A new plan which aims to overhaul Indigenous affairs in New South Wales is working on keeping Indigenous children at school and providing stronger career prospects.
By
Matthew Sadler

Source:
NITV News
6 Apr 2013 - 9:30 AM  UPDATED 3 Sep 2013 - 6:14 PM

OCHRE will focus on the link between learning Indigenous languages and improvements in other aspects of life.

Professor Shane Houston from Sydney University says the new plan will help young Aboriginals to engage more effectively with schooling and the workplace.

"By teaching language, by locating that in a cultural context in our schools we're not only going to be helping individuals with their own sense of identity we're going to be helping them to be healthier individuals…'' said Professor Houston.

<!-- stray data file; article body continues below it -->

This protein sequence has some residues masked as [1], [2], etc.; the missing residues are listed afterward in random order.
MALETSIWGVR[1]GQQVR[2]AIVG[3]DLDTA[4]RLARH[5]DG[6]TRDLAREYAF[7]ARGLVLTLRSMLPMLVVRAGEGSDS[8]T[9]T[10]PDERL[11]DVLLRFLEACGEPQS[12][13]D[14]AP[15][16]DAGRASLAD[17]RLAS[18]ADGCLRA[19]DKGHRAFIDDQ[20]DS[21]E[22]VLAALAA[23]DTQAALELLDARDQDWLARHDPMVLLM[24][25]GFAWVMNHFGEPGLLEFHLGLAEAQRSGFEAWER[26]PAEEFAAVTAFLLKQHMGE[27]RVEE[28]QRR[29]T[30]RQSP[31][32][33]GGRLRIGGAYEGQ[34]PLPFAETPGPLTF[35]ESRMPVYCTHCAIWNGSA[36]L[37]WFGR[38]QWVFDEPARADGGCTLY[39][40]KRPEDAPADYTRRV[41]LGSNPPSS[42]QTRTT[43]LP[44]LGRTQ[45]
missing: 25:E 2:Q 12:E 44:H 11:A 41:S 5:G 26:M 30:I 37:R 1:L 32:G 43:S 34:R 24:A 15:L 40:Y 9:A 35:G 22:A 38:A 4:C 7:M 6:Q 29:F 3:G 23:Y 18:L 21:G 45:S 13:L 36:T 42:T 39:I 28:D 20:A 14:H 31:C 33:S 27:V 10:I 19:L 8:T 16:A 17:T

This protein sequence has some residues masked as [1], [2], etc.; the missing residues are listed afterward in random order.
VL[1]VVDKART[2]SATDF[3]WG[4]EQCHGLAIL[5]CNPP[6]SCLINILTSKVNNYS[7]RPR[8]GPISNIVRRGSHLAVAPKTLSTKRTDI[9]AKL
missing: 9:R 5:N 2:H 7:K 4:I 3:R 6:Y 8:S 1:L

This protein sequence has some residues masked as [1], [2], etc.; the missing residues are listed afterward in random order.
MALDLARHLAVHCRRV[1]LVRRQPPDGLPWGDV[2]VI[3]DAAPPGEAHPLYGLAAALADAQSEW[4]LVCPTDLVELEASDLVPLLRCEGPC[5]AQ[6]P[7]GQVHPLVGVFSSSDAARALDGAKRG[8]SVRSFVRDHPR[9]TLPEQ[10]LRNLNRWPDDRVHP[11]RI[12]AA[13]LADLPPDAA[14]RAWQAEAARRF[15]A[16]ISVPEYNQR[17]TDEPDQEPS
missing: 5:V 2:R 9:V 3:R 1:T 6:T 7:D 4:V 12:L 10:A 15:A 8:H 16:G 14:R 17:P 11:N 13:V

The number of Aboriginal languages spoken in New South Wales has declined from 139, 200 years ago, to just 10.

The new plan will see five of these, Gamilaraay, Gumbaynggir, Bundjalung, Paarkintji/Barkindji and Wiradjuri taught in schools.

The NSW Aboriginal Affairs Minister, Victor Dominello says the new plan new plan will consult with Indigenous people regularly through a new Independent Aboriginal Council.

"Culture and language is critical. That's why we must do something now to preserve it and keep it alive for the next generation. If we don't do something it will leave us on our watch."

"Culture and language is critical. That's why we must do something now to preserve it and keep it alive for the next generation. If we don't do something it will leave us on our watch,” said Mr Dominello.